The Impact of the National Strategies in Education

The National Strategies for schools are a series of high-profile government-backed programmes to promote reforms to the education system and what is taught in schools. They include:

  • The Primary National Strategy – launched in 2003
  • The National Literacy Strategy – launched in 1998 and now part of the Primary National Strategy
  • The National Numeracy Strategy – launched in 1999 and now part of the Primary National Strategy
  • The Key Stage 3 National Strategy – launched in 2000
  • The Secondary National Strategy for School Improvement 2005-6 – launched in 2005
  • Plus a range of smaller strategies dealing with specific subject areas – e.g. technology, languages.

Knowledge bank

The National Strategies for schools have impacted on the work of teachers perhaps more than any other government initiative over the last five years – especially in primary schools.

Teachers are now working under much more prescription about what they teach and even how they teach it than ever before -notably in literacy and numeracy – though there have been recent moves to allow more flexibility following something of a backlash from teachers.

The National Strategies have, nevertheless, done much to help improve standards in schools, especially where whole schools have been committed to taking on board the principles – across the curriculum as well as in the more obvious areas.

A key challenge for teachers is how to embrace the National Strategies – which have often come with statutory force – while still covering an appropriate curriculum and by teaching in ways that are in line with their own and their school’s ethos and values.

Secondary schools have been less influenced by the National Strategies, though targeted efforts at Key Stage 3 have been necessary and subject teachers have been required to consider the cross-curricular implications of the other strategies.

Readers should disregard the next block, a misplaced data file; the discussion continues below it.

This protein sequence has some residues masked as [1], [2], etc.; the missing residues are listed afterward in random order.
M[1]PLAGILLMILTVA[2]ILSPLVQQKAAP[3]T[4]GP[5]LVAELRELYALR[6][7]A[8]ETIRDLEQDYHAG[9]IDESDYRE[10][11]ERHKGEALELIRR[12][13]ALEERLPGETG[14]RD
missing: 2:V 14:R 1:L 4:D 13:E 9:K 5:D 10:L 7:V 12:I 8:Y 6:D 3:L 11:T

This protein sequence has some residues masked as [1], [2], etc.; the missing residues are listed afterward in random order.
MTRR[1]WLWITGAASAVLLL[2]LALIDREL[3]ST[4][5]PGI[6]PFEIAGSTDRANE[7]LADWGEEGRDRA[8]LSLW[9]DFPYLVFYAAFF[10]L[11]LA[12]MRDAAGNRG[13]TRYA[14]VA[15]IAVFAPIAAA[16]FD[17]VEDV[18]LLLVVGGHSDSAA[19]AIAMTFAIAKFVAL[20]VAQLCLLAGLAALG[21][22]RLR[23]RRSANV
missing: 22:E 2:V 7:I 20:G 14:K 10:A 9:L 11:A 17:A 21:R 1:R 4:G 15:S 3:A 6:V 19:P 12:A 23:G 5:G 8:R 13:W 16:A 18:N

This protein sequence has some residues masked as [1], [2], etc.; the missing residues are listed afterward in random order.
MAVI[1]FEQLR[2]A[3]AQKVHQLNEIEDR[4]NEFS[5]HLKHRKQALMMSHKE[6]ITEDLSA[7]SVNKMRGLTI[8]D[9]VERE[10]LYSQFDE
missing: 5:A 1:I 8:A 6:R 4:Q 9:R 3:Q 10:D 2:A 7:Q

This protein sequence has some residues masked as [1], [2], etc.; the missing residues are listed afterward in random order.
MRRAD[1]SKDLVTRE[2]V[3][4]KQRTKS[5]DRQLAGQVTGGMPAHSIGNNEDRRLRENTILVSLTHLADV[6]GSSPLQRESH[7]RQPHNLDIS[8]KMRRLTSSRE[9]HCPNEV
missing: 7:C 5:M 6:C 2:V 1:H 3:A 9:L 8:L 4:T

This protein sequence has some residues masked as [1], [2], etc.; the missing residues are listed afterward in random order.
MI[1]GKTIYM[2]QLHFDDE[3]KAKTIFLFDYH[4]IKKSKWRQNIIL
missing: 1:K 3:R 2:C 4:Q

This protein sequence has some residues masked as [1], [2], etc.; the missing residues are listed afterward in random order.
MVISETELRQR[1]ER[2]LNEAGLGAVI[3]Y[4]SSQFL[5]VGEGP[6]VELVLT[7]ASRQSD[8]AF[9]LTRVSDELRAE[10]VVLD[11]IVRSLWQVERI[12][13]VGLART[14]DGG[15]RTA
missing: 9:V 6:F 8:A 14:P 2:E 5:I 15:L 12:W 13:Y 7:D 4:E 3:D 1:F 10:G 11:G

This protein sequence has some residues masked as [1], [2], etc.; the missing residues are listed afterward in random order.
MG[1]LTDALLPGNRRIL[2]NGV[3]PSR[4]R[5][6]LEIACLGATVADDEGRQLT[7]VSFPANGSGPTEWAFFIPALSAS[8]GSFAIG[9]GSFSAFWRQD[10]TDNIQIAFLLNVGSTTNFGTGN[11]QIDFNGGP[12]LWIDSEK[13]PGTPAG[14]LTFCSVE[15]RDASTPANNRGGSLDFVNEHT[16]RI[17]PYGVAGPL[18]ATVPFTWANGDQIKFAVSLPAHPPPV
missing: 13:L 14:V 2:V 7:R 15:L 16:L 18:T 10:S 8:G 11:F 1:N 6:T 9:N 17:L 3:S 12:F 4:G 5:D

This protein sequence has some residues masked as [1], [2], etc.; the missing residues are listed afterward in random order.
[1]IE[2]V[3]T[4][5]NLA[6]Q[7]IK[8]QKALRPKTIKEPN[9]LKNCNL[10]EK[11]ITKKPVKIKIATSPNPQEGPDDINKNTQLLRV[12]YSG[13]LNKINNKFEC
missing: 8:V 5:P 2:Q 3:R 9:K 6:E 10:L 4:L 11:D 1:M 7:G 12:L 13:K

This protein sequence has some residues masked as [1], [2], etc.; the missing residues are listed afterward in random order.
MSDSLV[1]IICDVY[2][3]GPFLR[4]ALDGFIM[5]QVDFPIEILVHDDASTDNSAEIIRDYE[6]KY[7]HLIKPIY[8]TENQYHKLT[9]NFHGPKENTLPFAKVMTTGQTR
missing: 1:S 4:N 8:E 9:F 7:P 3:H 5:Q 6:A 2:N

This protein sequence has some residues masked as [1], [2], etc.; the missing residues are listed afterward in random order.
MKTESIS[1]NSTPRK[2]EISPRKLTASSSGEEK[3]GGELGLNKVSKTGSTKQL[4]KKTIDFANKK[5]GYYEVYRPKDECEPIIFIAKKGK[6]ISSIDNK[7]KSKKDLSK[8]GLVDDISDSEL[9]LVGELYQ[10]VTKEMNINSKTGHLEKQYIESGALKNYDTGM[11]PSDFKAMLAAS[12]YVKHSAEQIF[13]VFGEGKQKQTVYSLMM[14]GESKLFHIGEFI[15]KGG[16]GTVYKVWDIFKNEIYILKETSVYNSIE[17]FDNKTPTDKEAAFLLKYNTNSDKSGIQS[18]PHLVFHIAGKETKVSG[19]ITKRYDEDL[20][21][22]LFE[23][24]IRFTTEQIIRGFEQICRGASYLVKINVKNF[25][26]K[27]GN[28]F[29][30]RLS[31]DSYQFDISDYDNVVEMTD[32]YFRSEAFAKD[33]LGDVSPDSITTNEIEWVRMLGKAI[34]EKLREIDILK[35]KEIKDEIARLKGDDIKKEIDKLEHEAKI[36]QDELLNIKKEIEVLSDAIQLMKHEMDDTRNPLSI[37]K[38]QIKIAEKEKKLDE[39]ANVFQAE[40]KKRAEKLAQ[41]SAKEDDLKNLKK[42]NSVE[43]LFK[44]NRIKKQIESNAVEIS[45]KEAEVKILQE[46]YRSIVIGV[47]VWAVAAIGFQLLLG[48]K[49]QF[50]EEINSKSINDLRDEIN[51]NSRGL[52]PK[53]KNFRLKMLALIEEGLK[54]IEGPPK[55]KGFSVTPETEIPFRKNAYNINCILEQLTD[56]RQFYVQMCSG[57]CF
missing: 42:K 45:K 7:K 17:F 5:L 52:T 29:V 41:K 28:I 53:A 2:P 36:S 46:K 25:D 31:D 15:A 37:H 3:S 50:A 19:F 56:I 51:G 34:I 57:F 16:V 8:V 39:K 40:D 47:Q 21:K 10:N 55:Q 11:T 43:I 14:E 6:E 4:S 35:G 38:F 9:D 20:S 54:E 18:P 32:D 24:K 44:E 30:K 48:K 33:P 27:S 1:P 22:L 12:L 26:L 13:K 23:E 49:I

One of the criticism of the strategies is that there have been rather too many of them, on top of a range of other new initiatives, projects and targets for schools to consider.

A renewed Primary Framework for Literacy and Mathematics was launched in October 2006, updating and refreshing many of the materials in the original National Strategies.

Ask yourself

  • How do the National Strategies for schools impact on your day-to-day work in the classroom? Which has/have the most influence on your work?
  • In what ways do the National Strategies aid your work as a teacher? How can they hinder your work?
  • How easy is it for you to incorporate the principles and practicalities of the National Strategies into your personal vision for education? If there are conflicts how can they be resolved?

To do list

  • Ensure that you’re fully familiar with the sections of the National Strategy documents that refer most to your day-to-day work. You cannot form informed opinions unless you understand the contents of the documents and the implications for your teaching.
  • Learn how other teachers in similar circumstances to you are making sense of the National Strategies in their schools. Identify things you can try in your own classroom. Share your successes with others.
  • Draw up an action plan that will enable you to ensure that any work to promote the National Strategies is in line with your school’s and your own personal philosophy for education.

Author: Shawn

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